|Institution:||University of Arizona|
|Department:||The University of Arizona College of Medicine - Phoenix|
|Keywords:||Cultural bias; Memory screening; American Indians|
|Full text PDF:||http://hdl.handle.net/10150/528184|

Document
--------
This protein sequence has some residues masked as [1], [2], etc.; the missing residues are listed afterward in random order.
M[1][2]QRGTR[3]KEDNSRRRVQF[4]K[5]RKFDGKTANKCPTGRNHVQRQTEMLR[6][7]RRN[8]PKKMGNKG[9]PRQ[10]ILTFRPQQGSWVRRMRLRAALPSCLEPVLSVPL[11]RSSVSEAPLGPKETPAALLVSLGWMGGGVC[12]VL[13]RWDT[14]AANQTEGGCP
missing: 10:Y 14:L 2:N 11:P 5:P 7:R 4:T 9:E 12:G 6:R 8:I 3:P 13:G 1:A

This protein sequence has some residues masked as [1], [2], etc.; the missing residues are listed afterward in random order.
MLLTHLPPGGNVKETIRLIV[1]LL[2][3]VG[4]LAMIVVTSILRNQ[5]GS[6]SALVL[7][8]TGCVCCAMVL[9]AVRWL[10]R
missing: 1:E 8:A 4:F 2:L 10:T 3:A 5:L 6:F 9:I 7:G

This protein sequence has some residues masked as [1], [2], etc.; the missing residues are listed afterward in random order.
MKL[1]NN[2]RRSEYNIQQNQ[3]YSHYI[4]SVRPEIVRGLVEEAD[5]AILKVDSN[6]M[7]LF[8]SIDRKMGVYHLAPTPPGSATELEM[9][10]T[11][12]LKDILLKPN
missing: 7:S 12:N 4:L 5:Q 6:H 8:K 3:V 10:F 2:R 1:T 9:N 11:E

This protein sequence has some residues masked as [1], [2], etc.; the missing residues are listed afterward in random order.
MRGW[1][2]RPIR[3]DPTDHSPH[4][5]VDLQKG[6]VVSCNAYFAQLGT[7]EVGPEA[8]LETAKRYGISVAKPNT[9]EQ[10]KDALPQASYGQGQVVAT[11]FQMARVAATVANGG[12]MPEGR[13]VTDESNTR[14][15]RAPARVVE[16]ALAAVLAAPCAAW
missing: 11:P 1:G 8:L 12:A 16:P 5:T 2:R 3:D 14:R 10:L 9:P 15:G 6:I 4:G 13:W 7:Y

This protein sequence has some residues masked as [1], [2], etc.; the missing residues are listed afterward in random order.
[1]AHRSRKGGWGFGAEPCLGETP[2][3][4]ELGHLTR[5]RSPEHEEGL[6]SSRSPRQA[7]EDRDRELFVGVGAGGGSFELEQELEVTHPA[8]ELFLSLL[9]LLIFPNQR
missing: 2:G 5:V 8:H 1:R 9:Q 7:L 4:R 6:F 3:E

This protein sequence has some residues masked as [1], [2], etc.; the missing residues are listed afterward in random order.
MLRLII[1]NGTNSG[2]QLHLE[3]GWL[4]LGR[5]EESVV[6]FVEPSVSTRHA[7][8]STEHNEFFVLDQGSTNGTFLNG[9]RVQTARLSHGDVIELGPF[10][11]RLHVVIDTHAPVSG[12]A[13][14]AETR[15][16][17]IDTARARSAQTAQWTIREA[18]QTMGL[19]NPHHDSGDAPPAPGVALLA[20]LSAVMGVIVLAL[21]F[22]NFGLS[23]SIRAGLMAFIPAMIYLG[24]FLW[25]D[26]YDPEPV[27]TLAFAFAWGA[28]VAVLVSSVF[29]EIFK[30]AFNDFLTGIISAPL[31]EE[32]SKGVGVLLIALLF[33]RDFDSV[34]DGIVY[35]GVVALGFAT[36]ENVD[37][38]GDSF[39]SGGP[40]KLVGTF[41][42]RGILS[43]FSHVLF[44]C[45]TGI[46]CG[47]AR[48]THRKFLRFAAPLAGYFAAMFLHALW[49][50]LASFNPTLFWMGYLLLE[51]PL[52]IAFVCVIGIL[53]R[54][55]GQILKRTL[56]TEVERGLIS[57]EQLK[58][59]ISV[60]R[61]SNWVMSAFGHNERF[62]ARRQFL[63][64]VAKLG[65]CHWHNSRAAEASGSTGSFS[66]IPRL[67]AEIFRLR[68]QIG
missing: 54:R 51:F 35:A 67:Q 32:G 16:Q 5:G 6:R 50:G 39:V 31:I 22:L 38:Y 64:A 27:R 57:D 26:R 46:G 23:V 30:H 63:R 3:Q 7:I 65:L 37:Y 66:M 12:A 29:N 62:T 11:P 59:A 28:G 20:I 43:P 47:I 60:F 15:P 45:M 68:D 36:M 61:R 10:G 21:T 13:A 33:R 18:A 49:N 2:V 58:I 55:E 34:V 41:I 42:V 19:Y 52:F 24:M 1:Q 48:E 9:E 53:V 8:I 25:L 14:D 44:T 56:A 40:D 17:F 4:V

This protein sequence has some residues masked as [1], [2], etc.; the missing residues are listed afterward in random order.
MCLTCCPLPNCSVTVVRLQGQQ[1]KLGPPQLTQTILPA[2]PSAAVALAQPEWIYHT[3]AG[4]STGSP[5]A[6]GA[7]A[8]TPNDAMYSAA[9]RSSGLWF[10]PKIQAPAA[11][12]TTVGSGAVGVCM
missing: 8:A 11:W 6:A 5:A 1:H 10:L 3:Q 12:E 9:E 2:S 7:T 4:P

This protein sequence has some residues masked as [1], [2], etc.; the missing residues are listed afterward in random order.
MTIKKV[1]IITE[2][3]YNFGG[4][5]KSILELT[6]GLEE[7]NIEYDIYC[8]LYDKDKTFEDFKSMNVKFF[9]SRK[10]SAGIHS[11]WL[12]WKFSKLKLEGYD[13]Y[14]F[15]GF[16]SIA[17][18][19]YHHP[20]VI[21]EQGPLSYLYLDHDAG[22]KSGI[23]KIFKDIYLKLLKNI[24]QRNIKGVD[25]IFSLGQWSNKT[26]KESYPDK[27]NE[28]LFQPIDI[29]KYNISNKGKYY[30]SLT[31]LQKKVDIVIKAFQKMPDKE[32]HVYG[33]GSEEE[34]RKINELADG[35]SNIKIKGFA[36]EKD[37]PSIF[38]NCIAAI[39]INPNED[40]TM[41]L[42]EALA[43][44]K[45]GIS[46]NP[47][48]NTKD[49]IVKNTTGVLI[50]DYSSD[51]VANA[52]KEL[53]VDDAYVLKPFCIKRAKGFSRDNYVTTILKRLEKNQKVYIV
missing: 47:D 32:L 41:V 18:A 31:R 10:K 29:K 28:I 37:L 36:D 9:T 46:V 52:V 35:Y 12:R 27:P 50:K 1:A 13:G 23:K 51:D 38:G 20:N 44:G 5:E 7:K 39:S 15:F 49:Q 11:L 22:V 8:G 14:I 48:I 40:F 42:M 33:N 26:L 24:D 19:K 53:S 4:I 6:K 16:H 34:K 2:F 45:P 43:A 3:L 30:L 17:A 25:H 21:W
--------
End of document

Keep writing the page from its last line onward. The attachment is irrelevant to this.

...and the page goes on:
Purpose: compare the Southwestern Indigenous Cognitive Assessment (SWICA), a novel tool for screening AI older adults in Arizona, with The Montreal Cognitive Assessment (MoCA), a commonly used memory screening tool, for comparison of cultural bias. Methods: Cultural bias was assessed by retrospectively comparing coded participant responses to 16 questions about their cultural context. Intrasample variation on MoCA and SWICA tests was controlled by using the participants as their own controls. Data were analyzed using a multiple regression general linear model on SPSS software. Results: Scores on the SWICA test were independently associated with English use in the home (Beta = .396, p = .026), years of education (Beta = 335, p = .027), and ease of learning (Beta = .361, p = .029), but not age (Beta = .366, p = .054). Scores on the MoCA test were independently associated with age (Beta = ‐.491, p = .001), English use in the home (Beta = ‐.320, p = .039) , and years of education (Beta = ‐.284. p = .030), but not ease of learning (Beta = ‐.267, p = .067). Conclusions: Scores were similar on both tests (t=3.934, p=.001), and were independently associated with English use in the home and years of education. SWICA was uniquely associated with ease of learning and MoCA was uniquely associated with age. This preliminary comparison demonstrates the usefulness of SWICA, and validation of this tool is recommended.